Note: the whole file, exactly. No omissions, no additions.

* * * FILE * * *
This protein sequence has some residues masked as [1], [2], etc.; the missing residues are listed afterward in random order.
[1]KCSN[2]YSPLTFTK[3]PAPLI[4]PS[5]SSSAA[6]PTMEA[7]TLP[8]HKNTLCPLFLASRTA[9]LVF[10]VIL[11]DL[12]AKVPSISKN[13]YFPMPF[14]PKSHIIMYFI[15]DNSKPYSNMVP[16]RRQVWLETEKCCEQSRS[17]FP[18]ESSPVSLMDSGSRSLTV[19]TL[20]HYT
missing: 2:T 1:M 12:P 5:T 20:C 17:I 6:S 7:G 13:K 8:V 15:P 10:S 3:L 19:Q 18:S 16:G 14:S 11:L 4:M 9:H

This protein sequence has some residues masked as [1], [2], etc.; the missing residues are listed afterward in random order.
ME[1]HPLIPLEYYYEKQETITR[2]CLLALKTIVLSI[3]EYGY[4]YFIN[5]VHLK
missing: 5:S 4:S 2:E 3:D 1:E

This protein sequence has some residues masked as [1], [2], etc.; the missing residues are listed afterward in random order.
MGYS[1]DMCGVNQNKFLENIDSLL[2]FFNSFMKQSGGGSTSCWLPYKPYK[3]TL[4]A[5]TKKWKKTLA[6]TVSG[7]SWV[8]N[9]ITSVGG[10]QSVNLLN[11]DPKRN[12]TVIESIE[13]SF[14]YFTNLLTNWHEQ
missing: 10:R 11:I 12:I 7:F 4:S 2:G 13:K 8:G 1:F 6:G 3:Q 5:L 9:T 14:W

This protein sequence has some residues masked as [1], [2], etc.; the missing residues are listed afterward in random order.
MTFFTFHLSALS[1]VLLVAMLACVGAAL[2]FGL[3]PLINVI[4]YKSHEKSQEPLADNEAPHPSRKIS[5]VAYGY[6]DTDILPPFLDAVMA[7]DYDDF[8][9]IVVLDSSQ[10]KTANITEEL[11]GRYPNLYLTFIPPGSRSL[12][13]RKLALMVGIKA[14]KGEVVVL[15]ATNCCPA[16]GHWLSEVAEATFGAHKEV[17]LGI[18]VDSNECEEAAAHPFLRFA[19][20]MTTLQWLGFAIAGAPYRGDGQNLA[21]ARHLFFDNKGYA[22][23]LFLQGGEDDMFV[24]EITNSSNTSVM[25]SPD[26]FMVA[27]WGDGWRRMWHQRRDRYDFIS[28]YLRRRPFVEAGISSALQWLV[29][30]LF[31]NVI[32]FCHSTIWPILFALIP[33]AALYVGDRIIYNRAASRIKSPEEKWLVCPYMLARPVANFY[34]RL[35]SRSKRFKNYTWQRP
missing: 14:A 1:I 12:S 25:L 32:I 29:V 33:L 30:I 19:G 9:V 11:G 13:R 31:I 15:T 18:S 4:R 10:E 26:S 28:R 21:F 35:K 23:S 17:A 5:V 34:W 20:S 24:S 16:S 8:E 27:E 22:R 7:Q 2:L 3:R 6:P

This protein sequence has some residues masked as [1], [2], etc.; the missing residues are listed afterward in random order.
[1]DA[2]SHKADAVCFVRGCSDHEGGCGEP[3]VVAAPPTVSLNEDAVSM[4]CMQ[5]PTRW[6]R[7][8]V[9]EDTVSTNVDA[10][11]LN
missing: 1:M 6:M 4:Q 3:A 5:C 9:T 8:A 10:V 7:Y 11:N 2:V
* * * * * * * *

This protein sequence has some residues masked as [1], [2], etc.; the missing residues are listed afterward in random order.
[1]KCSN[2]YSPLTFTK[3]PAPLI[4]PS[5]SSSAA[6]PTMEA[7]TLP[8]HKNTLCPLFLASRTA[9]LVF[10]VIL[11]DL[12]AKVPSISKN[13]YFPMPF[14]PKSHIIMYFI[15]DNSKPYSNMVP[16]RRQVWLETEKCCEQSRS[17]FP[18]ESSPVSLMDSGSRSLTV[19]TL[20]HYT
missing: 2:T 1:M 12:P 5:T 20:C 17:I 6:S 7:G 13:K 8:V 15:P 10:S 3:L 19:Q 18:S 16:G 14:S 11:L 4:M 9:H

This protein sequence has some residues masked as [1], [2], etc.; the missing residues are listed afterward in random order.
ME[1]HPLIPLEYYYEKQETITR[2]CLLALKTIVLSI[3]EYGY[4]YFIN[5]VHLK
missing: 5:S 4:S 2:E 3:D 1:E

This protein sequence has some residues masked as [1], [2], etc.; the missing residues are listed afterward in random order.
MGYS[1]DMCGVNQNKFLENIDSLL[2]FFNSFMKQSGGGSTSCWLPYKPYK[3]TL[4]A[5]TKKWKKTLA[6]TVSG[7]SWV[8]N[9]ITSVGG[10]QSVNLLN[11]DPKRN[12]TVIESIE[13]SF[14]YFTNLLTNWHEQ
missing: 10:R 11:I 12:I 7:F 4:S 2:G 13:K 8:G 1:F 6:G 3:Q 5:L 9:T 14:W

This protein sequence has some residues masked as [1], [2], etc.; the missing residues are listed afterward in random order.
MTFFTFHLSALS[1]VLLVAMLACVGAAL[2]FGL[3]PLINVI[4]YKSHEKSQEPLADNEAPHPSRKIS[5]VAYGY[6]DTDILPPFLDAVMA[7]DYDDF[8][9]IVVLDSSQ[10]KTANITEEL[11]GRYPNLYLTFIPPGSRSL[12][13]RKLALMVGIKA[14]KGEVVVL[15]ATNCCPA[16]GHWLSEVAEATFGAHKEV[17]LGI[18]VDSNECEEAAAHPFLRFA[19][20]MTTLQWLGFAIAGAPYRGDGQNLA[21]ARHLFFDNKGYA[22][23]LFLQGGEDDMFV[24]EITNSSNTSVM[25]SPD[26]FMVA[27]WGDGWRRMWHQRRDRYDFIS[28]YLRRRPFVEAGISSALQWLV[29][30]LF[31]NVI[32]FCHSTIWPILFALIP[33]AALYVGDRIIYNRAASRIKSPEEKWLVCPYMLARPVANFY[34]RL[35]SRSKRFKNYTWQRP
missing: 14:A 1:I 12:S 25:L 32:I 29:V 33:L 30:I 19:G 9:V 11:G 13:R 31:I 15:T 18:S 4:R 10:E 26:S 28:R 21:F 35:K 23:S 17:A 5:V 34:W 20:S 24:S 16:S 8:E 27:E 22:R 7:Q 2:L 3:R 6:P

This protein sequence has some residues masked as [1], [2], etc.; the missing residues are listed afterward in random order.
[1]DA[2]SHKADAVCFVRGCSDHEGGCGEP[3]VVAAPPTVSLNEDAVSM[4]CMQ[5]PTRW[6]R[7][8]V[9]EDTVSTNVDA[10][11]LN
missing: 1:M 6:M 4:Q 3:A 5:C 9:T 8:A 10:V 7:Y 11:N 2:V